Blow for Jeremy Corbyn as poll shows sharp rise in voters who think Labour has 'serious anti-semitism problem'
More than half of the public now thinks Labour has a "serious anti-semitism problem", according to a new poll.
The ComRes study, carried out for the Jewish News, shows that 51% of those asked believe Jeremy Corbyn's party has a problem with anti-Jewish abuse.
That represents a sharp rise on 34% who said the same last year.
In a personal blow for the Labour leader, just 22% said they believed his claim of having an "absolute determination" to stamp out anti-semitism - without almost half (48%) disagreeing with that statement.
Meanwhile 55% of respondents agreed with the statement that Mr Corbyn's "failure to tackle anti-semitism within his own party shows he is unfit to be prime minister".
But more than half (52%) of those surveyed who voted for Labour in 2017 agreed that the party leader is the target of "a concerted smear campaign by his political opponents to try to discredit him over anti-semitism".
Responding to the poll, Labour said it was focused on "rebuilding trust" with the Jewish community.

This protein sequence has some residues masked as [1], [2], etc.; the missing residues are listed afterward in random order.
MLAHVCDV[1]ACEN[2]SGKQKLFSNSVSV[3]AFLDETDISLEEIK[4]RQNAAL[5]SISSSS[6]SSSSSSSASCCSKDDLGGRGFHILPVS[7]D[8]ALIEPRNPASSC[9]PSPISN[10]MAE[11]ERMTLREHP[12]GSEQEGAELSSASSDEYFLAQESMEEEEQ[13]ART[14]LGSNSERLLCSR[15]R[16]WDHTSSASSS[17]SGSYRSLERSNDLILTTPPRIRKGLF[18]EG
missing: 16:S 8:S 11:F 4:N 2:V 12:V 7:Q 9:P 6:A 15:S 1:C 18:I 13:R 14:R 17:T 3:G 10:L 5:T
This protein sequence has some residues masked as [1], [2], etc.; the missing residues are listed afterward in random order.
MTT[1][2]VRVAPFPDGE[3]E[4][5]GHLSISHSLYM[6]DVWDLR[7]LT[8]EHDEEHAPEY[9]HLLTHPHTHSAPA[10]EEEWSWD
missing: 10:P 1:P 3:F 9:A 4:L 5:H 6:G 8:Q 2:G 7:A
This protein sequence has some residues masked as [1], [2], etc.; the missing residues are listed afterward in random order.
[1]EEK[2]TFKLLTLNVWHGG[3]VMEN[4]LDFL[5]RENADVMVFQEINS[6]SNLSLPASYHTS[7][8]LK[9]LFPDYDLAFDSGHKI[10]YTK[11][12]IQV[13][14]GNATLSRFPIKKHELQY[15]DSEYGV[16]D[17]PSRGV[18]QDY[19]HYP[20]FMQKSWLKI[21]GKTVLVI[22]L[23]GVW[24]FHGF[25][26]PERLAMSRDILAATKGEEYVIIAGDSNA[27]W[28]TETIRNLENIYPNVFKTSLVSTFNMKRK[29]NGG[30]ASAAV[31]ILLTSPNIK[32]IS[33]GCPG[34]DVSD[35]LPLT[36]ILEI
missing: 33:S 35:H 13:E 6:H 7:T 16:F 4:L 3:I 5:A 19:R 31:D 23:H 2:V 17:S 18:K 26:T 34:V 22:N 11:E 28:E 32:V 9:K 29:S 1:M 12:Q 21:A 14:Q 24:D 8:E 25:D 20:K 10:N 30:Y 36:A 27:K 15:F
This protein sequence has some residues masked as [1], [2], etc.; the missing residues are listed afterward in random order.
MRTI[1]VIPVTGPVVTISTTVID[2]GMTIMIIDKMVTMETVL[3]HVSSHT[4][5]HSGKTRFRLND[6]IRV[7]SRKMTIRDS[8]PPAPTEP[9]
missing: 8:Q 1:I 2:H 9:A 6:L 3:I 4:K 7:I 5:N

A party spokesperson said: "The Labour Party is fully committed to the support, defence and celebration of the Jewish community and its organisations.
"We are taking action against antisemitism, standing in solidarity with Jewish communities, and rebuilding trust.
"Labour has always rejected claims that concerns about antisemitism are smears and ComRes' suggestion to the contrary is untrue."
ComRes spoke to spoke to 1,047 adults earlier this week for the poll, the findings of which Labour MP Wes Streeting said were: "Unsurprising. Accurate. Self-inflicted."
Mike Katz, chair of the Jewish Labour Movement, meanwhile urged Mr Corbyn to take "meaningful action now" to address the problem.
He told the Jewish News: “We’ve always argued that tackling its institutional crisis of antisemitism is a moral imperative for Jeremy Corbyn and the Labour Party – but this polling shows that it should be a political priority for them too.
"The fact that more than half of those polled, and a third of Labour voters thought that his handling of anti-Jewish racism made the Leader of the Labour Party – the party which prizes it’s anti-fascist credentials – unfit to lead the country should make him and those around him pause for thought.”
Last month JLM - which has been formally affiliated to Labour since 1920 - passed a motion branding Jeremy Corbyn "unfit to be Prime Minister" over his handling of anti-semitism complaints in the party.
Labour's London mayor Sadiq Khan and former prime minister Gordon Brown have sinced joined JLM as affiliate members in a bid to show their support for the group, which stopped short of severing its historic ties with Labour earlier this year.